All people with type 1 diabetes and some patients with type 2 diabetes give themselves insulin (through an injection or with an insulin pump) as part of their treatment for their condition. In some cases, hyperinsulinemia can be traced back to how a patient is receiving insulin. If the patient is giving themselves too much insulin - whether on purpose or inadvertently - this can cause blood levels that are too high, driving down blood sugar to dangerously low levels. 

This is potentially very dangerous, and the patient’s insulin dose should be adjusted, or they should be counseled on proper ways to administer insulin.


Insulinomas are very rare tumors (only 4 cases per 1,000,000 people each year) that secrete insulin (UpToDate, 2019a). The tumors are a type of neuroendocrine tumor, meaning that they are made up of cells that respond to the body’s nervous system, and they release hormones into the bloodstream. 

Insulinomas are made up of the insulin-producing cells in the pancreas. They are most often benign, they cause episodes of low blood sugar (a result of the high levels of insulin), and they can be removed surgically. The causes of insulinomas are unknown, but certain genetic disorders can increase your risk of developing one.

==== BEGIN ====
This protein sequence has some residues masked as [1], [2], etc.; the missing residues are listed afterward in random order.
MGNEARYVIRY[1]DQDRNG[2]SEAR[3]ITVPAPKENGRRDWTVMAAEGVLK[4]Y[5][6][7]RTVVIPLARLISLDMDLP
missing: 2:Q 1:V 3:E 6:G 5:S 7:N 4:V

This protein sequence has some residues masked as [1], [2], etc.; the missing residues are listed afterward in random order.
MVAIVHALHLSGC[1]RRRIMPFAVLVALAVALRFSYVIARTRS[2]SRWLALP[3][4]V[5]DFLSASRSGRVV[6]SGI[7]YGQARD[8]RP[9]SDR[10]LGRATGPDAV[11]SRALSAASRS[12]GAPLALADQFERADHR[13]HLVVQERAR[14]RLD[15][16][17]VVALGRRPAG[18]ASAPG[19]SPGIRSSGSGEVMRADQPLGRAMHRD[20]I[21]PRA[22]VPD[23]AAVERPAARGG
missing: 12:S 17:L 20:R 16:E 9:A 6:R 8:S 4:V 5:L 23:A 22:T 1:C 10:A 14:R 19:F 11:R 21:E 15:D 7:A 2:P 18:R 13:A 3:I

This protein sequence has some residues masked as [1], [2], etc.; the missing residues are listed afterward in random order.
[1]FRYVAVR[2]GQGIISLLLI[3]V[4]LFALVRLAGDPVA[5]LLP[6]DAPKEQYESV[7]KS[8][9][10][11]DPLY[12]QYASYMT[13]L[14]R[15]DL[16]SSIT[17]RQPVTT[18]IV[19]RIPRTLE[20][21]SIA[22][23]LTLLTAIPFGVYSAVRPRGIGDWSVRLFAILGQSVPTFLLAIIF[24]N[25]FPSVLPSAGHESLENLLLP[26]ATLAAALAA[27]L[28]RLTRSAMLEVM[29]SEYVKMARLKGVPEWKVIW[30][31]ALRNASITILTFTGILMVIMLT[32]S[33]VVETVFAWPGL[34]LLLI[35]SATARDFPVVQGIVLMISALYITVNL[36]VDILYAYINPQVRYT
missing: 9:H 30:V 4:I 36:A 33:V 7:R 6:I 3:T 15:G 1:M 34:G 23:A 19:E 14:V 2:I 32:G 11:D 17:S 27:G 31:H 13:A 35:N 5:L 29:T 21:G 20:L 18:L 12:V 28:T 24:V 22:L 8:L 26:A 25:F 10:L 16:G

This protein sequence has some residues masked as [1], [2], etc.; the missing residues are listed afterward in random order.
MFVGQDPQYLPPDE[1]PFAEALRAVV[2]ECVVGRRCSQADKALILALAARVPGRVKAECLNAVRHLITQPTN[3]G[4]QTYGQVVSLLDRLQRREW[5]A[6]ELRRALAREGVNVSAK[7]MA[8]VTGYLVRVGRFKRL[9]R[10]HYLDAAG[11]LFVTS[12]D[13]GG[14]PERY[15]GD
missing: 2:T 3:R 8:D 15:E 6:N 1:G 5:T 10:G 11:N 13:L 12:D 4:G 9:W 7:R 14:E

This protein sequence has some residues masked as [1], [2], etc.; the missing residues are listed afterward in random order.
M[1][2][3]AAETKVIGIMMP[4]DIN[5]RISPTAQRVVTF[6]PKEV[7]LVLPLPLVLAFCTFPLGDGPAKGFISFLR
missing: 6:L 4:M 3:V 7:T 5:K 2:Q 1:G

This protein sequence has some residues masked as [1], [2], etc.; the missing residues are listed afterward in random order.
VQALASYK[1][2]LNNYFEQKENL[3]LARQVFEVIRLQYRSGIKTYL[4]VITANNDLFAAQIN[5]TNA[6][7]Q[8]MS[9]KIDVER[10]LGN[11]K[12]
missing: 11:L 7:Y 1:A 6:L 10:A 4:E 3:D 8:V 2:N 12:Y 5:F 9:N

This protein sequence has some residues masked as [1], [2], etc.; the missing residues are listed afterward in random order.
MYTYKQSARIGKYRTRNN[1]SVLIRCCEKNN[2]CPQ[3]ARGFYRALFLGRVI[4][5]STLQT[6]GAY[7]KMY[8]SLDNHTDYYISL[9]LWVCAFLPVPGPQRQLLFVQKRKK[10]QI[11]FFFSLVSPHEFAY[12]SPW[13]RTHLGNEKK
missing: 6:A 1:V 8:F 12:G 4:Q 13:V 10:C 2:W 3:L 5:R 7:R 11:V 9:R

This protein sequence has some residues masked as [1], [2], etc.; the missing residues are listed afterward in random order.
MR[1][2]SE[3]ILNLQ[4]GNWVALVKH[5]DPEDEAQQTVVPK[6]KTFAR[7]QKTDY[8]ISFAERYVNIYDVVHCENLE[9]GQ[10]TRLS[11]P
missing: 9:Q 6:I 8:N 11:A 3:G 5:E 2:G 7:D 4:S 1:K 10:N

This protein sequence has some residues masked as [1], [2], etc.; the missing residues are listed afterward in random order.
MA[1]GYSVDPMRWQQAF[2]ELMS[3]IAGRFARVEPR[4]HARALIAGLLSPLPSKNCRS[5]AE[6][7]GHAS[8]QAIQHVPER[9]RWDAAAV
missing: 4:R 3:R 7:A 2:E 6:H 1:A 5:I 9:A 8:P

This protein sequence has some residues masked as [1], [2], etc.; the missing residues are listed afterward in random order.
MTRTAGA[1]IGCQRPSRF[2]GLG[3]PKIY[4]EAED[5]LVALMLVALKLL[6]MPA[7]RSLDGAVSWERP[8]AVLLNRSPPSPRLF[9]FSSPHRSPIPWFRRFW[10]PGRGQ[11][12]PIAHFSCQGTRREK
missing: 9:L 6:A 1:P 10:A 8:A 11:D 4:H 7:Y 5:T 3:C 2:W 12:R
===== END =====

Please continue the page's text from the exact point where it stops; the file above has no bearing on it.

Nesidioblastosis is a term that has fallen in and out of favor but generally refers to a condition where there is a higher number of insulin-producing cells in the pancreas than normal. This is distinct from an insulinoma because there is no actual tumor growth. Instead, there is an abundance of cells that are secreting insulin into the blood, leading to higher levels. There have been reports of adults developing nesidioblastosis after undergoing Roux-en-Y gastric bypass surgery (a type of weight loss surgery) (UpToDate, 2019b).